Camilo explained in detail the parasitic nature of the Venezuelan oligarchy and their attempts to undermine and destroy the revolution. Through the first half of this year, Venezuela had been going through its most severe drought in history, which has forced the government to restrict water and hydro electricity usage, which in turn has severely affected the Venezuelan economy. The Venezuelan opposition has prayed for the drought to continue, in order to cause further chaos in the economy! The Venezuelan bosses have continued their disruption of the food chain and have done everything in their power to get around efforts by the Venezuelan government to control food prices.
As well, unlike the last parliamentary elections in 2005, the opposition is organizing themselves for the upcoming elections in September. In 2005, the opposition boycotted the elections allowing the Bolivarian movement to sweep the National Assembly. It is likely that 30-45% of the seats in the National Assembly will be occupied by people hostile to the revolution. Camilo asked, what will this mean for the revolution? Up until now, the revolution has followed the bourgeois legal path but this will become much more difficult if the right-wing opposition makes gains in the National Assembly.
Fortunately, the Venezuelan Marxists around Lucha de Clases are participating fully in the PSUV, even running a couple of candidates in the recent primary elections. The first print run of their paper sold out in under a couple of weeks, showing the thirst for Marxist ideas amongst the Venezuelan masses and the desire by the Venezuelan workers to successfully complete the tasks of the Venezuelan Revolution.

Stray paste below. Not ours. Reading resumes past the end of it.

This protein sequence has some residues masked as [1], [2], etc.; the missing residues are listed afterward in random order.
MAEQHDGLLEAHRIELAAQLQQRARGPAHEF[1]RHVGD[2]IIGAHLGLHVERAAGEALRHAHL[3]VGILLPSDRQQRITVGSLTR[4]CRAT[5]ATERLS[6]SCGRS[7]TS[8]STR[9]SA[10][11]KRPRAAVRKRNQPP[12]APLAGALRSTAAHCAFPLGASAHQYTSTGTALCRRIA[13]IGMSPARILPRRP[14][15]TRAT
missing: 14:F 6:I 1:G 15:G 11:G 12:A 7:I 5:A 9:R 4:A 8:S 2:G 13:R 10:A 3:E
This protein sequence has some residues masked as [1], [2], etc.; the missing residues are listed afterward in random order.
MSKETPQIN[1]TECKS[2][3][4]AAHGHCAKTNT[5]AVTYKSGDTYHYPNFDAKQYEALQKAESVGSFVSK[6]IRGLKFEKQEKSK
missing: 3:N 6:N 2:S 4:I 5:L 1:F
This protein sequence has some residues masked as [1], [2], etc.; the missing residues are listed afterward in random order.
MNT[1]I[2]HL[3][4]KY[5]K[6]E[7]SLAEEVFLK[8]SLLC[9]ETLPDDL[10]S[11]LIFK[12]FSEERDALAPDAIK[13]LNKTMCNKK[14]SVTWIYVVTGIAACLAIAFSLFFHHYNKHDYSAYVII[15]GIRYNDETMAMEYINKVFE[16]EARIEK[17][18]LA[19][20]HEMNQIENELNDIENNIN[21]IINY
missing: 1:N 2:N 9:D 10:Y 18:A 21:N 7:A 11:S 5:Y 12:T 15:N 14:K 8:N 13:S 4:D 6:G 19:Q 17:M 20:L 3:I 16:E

The weekend conference ended with an enthusiastic and hearty singing of the Internationale. The conference has enthused a whole new layer of young revolutionaries who are committed to defending Marxist ideas as the only answer to the crisis of capitalism. The capitalists and the reformists can only offer workers more cuts and attacks; our solution is to take control of the productive forces for our benefit. Although the vast majority of Fightback supporters are youth, who are still in school or working low-paying jobs, the comrades showed their commitment and dedication by pledging over $5,700, a record collection. We are still looking to add to this figure, so contact us to support Marxism in Canada. Every comrade returned back to their community, ready to sell Fightback and reach out to new workers and young people with ideas that can bring down this rotten system.
Source: Fightback (Canada)